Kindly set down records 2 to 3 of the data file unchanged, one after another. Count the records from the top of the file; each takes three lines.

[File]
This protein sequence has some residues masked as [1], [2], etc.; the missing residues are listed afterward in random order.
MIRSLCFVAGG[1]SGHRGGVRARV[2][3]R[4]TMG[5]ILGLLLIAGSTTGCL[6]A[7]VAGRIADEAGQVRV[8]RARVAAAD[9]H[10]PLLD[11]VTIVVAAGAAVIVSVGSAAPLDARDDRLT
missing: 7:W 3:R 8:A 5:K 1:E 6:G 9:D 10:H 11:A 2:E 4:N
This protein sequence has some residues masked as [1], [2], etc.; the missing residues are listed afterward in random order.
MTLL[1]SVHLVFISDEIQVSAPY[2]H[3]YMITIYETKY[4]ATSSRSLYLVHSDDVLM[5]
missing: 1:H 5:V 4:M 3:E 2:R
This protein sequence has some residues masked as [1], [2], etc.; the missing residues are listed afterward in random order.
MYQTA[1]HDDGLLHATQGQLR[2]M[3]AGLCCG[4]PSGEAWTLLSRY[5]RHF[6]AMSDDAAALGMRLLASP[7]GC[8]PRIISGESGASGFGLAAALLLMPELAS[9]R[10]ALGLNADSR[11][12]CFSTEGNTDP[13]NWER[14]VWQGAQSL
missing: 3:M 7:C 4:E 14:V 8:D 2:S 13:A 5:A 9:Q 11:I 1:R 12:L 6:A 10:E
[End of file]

This protein sequence has some residues masked as [1], [2], etc.; the missing residues are listed afterward in random order.
MTLL[1]SVHLVFISDEIQVSAPY[2]H[3]YMITIYETKY[4]ATSSRSLYLVHSDDVLM[5]
missing: 1:H 5:V 4:M 3:E 2:R
This protein sequence has some residues masked as [1], [2], etc.; the missing residues are listed afterward in random order.
MYQTA[1]HDDGLLHATQGQLR[2]M[3]AGLCCG[4]PSGEAWTLLSRY[5]RHF[6]AMSDDAAALGMRLLASP[7]GC[8]PRIISGESGASGFGLAAALLLMPELAS[9]R[10]ALGLNADSR[11][12]CFSTEGNTDP[13]NWER[14]VWQGAQSL
missing: 3:M 7:C 4:E 14:V 8:D 2:S 13:A 5:A 9:Q 11:I 1:R 12:L 6:A 10:E